The Southland is well-positioned to weather a sixth year of drought, Metropolitan Water District officials said this week, but they warned that consumers and business still need to do their share to conserve.
“The reality is that California is still in a drought. We’re just not in a state of emergency,” MWD board Chairman Randy Record said. “Heading into 2017, we’re hoping to build on the supply momentum created by Southern California’s ongoing water-saving efforts and improved storage conditions this year.”
MWD General Manager Jeffrey Kightlinger said the Southland is in a strong position in terms of water thanks to increases in reservoirs and local groundwater basins. He noted that the MWD received a 60 percent allocation from the State Water Project this year, more than the last three years combined. He also credited aggressive water-conservation efforts by residents.
“The increased state supplies and local water-saving is allowing us to start rebuilding our storage by up to 500,000 acre-feet by the end of the year. That’s the first increase to regional reserves in four years,” he said.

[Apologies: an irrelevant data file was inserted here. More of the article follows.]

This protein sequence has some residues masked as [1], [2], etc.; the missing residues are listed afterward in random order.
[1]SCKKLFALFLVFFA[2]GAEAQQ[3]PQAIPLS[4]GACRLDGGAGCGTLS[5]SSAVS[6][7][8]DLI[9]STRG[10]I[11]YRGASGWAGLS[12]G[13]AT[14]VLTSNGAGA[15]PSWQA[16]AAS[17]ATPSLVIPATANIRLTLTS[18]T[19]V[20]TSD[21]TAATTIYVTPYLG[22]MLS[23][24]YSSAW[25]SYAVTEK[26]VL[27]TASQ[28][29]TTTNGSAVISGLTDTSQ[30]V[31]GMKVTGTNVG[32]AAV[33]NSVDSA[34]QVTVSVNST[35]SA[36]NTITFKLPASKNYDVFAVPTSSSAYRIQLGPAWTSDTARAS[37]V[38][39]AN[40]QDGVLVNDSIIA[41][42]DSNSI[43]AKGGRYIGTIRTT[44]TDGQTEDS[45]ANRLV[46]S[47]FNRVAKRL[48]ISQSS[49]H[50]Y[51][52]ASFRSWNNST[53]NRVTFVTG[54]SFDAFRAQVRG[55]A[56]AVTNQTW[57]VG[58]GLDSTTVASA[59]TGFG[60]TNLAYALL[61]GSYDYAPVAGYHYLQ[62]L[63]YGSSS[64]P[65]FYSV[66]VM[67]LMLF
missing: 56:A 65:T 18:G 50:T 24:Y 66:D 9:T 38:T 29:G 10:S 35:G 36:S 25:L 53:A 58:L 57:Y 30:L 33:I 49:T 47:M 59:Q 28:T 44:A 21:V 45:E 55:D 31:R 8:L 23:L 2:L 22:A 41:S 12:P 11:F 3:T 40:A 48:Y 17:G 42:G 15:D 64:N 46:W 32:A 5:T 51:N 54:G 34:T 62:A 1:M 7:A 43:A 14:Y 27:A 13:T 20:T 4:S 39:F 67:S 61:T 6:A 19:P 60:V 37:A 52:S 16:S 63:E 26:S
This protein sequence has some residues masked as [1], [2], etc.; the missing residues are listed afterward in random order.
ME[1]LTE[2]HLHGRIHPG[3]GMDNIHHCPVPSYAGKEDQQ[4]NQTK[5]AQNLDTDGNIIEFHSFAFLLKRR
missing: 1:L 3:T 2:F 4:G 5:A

An acre-foot of water is nearly 326,000 gallons, about the amount used by two average Southland households.
But MWD officials warned that there are still uncertainties with the water supply, most notably due to possible shortages in deliveries from the Colorado River, which is at less than 40 percent of its usual capacity, and Northern California, where deliveries could be curtailed due to environmental restrictions in the Sacramento-San Joaquin Delta.
“Those pumping restrictions could cost Southern California of up to a third of our State Water Project supplies in average years unless the system is updated,” Record said. “You can just look at Diamond Valley Lake this year to see the impacts. Chances are we would have been able to fill the lake had it not been for pumping cutbacks.”
District officials said they will be emphasizing more conservation efforts, and will offer $140 million for conservation rebates over the next two years and continue funding a public-outreach campaign to encourage reduced water use.
The MWD provides water to 26 cities and water agencies that serve nearly 19 million people in six counties.